Our Top Interviewing Tips Which Will Help You Ace the Upcoming Job Fairs
Everything you need to know (and maybe a little more) for when you meet the Camp Directors at our Job Fairs!
You’ve arrived at the fair, your application in hand and a list of camps you want to speak to. The queue whittles down and you’re about to speak next.
This is the moment most people dread when coming to the job fairs. The moment when you realise you’re actually speaking to an American director and you haven’t a clue what to say.
This blog is here to walk you through what you should prepare, what you might be asked and top tips to get you placed.
Top tip number one: Smile.
Camp directors are looking for people who are friendly and want to be there. It’s a simple way to make you look confident - even if you’re not feeling it at that moment.
When you walk forward shake their hand, flash a toothy grin and say hello.
They’ll invite you to take a seat opposite and will normally jump straight in.
They’ll want to know why you’ve come to them
Whether you’ve seen your skill advertised on their whiteboard, you researched them before or you just liked the colour of their camp flag - have your answer ready.
Researching the camp’s before will set you in good stead. Talk about their facilities - maybe you liked the look of their waterfront or perhaps their camp video caught your eye?
Camp director’s will notice if you’ve taken the time to find out about their camp, plus it’s a really great talking point and a quick way to break the ice!
On the day, if you’re not sure what to say or hadn’t considered that camp before, then grab one of the team for a quick overview and some tips for talking to that director.
Look out for the the information desk on the day, the team stationed here will be able to quickly help you find a camp to talk to and will be able to throw in so facts and figures to help you shine.
Find out which camps are coming to each fair and make note of who you’d like to speak to on the day.
When speaking to the directors - they’ll want to know what you can do.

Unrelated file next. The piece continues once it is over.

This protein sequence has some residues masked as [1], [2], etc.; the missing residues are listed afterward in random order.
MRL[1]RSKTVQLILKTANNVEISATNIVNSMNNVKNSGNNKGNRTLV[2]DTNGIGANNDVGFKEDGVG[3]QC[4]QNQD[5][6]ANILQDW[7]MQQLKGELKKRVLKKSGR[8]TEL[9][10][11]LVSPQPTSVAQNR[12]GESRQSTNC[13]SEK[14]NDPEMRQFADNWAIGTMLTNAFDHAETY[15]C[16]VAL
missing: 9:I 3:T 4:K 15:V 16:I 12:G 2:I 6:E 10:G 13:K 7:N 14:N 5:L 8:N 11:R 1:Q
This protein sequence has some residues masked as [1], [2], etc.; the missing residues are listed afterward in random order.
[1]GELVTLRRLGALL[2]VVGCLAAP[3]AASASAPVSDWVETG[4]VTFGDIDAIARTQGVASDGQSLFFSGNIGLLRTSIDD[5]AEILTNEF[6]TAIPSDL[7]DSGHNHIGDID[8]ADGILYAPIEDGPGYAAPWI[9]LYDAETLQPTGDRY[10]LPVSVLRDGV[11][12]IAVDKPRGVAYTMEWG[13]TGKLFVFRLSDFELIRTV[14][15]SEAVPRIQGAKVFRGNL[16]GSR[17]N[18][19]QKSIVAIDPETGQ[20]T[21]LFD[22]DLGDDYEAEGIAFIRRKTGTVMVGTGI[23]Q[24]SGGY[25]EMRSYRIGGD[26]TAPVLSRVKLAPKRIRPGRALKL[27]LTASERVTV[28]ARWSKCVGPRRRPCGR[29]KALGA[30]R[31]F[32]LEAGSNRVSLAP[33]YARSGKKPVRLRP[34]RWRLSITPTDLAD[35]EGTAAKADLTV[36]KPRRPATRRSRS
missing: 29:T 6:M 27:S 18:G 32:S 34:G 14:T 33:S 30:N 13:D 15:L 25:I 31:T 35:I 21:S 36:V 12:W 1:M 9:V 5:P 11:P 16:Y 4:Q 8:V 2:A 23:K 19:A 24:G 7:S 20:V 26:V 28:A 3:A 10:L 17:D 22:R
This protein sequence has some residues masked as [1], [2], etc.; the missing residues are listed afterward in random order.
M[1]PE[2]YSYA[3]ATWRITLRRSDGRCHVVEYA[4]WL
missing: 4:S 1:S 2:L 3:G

The golden question you’re going to be asked is ...
“Why should I hire you for my camp?”
Good question right.
It sounds a bit intimidating but if you have your answer prepared, then it becomes the best question you could be asked on the day.
Because this question allows you to sell you and what an amazing person you are.
A camp director will hire you because they like you. The biggest factors that they’ll be looking at are personality, your enthusiasm and what you can bring to camp… even if it’s just your energy.
Start by talking about your skill.
If a camp is looking for a particular skill and you have it… well then this should be top of the list in the reasons to hire you.
When speaking about your skill level, be confident. It’s a very British trait to be modest (and to queue) but today when talking about you, don’t talk yourself down.
Talk about your experience in detail. Throw in the stats and facts - but most importantly, be enthusiastic. - If you sit there with a deadpan face and no emotion, then a camp director might question whether you even enjoy doing it, let alone could you motivate a group of campers?
The more excited you are when you talk about your skill, the better. Being passionate about something you’re planning to teach all summer is a selling point.
You’ll hear this a lot on the day…
The biggest reason a camp director will hire someone - is because of their personality.
Don’t be afraid to laugh and have fun. Camp Directors want to get to know you and will be looking for people to bring fun and energy to their camp. So don’t be afraid to be yourself.
The more you can relax and really chat to them, the more they will get to know you.
Camp Directors are always thinking about the campers. So show that you’re a good egg to be around.
Talking about working with children is another winner.
Camp is all about the campers. So another great talking point is any work experience you’ve got with children (even if it’s just informal experience from babysitting younger members of your family.)
Top tip - Think of examples of working with children before you go.
Ultimately this is an informal chat to get to get to know you. You’ll find yourself speaking about the most random things and topics, the director is going to want to see what interests you - and it doesn’t have to be camp.
The interview is far from scary. We’re not even sure it counts as an interview.
Camp directors are very enthusiastic and friendly. They are even more enthusiastic about skill demonstrations. So if you’ve brought your guitar with you, be prepared to play.
As the interview begins to comes to a close, be prepared to fire some questions back.
Not only will you look super prepared and interested, it will give you an edge and make them remember you.
Here’s a few ideas of what to ask:
What is the day to day of camp like? What’s your favourite thing about camp? What’s it like being based in New York? (this will only work if their camp is in New York… if their camp is in Chicago then please don’t ask them this…)
Interviewing with a director felt more like talking to one of my friends about all the things I really enjoy doing. They wanted to know why I want to work with kids and why I want to do media, so I told them about all the great experiences I had in a summer camp in Hungary before and also how much I enjoyed working for the radio stations in the past. They also told me so much about camp, so after the interview I knew I'm gonna have an amazing time there. Eva - Camp Chi
Our advice for the day is...
- Do some research before
- To have an answer ready for “why should you work at my camp”
- Prepare some of your own questions
- Enjoy it and have fun
It’s a great day.